“I’ve rarely gone out to dinner with my school committee,” Bergeron joked, “so I’ve enjoyed this immensely.” Bergeron said he meets with the school committee monthly. “They need to know what is happening and I provide reports.”
7b. Share an example of an unpopular idea that you brought to your staff and describe how you persuaded them to support this approach. Share an example of a challenging issue that you brought to the Superintendent and or school committee and how you enlisted their support.
The unpopular idea, he said, was having the teachers do presentations at the school committee meetings. The school committee enjoys the presentations, but the teachers didn’t want to do them. A challenging issue was the revision of the home school program.
8. You arrived anticipating a variety of questions. What questions did you expect that we did not ask?
Bergeron replied that he felt all areas were covered. “I enjoyed the day.”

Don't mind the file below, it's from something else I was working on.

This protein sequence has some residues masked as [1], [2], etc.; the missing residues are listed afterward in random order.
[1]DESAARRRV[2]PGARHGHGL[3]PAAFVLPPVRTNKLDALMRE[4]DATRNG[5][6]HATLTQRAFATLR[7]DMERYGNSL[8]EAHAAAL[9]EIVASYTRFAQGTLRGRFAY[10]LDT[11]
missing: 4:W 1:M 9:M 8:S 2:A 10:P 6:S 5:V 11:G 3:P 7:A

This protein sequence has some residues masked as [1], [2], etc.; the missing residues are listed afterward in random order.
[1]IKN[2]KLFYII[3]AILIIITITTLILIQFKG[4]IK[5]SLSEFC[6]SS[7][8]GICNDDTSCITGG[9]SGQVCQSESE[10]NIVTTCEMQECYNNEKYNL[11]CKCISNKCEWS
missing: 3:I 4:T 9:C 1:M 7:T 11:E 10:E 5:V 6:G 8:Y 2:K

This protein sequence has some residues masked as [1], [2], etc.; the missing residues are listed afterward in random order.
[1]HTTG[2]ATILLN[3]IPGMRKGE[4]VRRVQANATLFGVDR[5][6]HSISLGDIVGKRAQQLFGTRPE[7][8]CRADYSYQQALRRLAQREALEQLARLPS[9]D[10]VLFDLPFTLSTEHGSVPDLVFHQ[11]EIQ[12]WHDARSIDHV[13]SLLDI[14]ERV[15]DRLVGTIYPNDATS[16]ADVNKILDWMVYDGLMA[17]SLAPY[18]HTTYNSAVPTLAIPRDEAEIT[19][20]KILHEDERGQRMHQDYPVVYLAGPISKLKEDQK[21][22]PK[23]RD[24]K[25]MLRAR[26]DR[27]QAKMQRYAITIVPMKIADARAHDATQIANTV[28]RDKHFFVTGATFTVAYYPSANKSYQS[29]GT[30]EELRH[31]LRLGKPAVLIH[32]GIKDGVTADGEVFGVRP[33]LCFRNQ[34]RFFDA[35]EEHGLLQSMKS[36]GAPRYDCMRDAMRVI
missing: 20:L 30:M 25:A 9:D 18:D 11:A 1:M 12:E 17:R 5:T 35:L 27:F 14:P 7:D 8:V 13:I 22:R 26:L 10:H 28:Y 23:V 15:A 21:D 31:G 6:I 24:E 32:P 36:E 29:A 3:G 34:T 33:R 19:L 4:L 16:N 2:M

School Committee Chair David Dockterman then turned to the pile of index cards that contained questions from the audience.
What do you see as the role of parents?
The involvement is appreciated, Bergeron responded. He said there are 180 scheduled parent volunteers who visit weekly at his school.
How would the goal of college be incorporated into a student’s IEP (Individual Education Plan) plan?
“For some students college may not be appropriate,” he replied. Bergeron said he leads every special education team meeting. The right answer, he explained, is what is appropriate for that child.
How do you balance the budget with the cost of students with significant special needs?
The educational program for that child may be expensive, but if the team feels it is appropriate, “I have an obligation to provide that program.” But, he continued, that doesn’t mean that some “creativity” can’t be used to keep costs down.
How often do you interact with students?
“If it were up to me, all day,” he replied.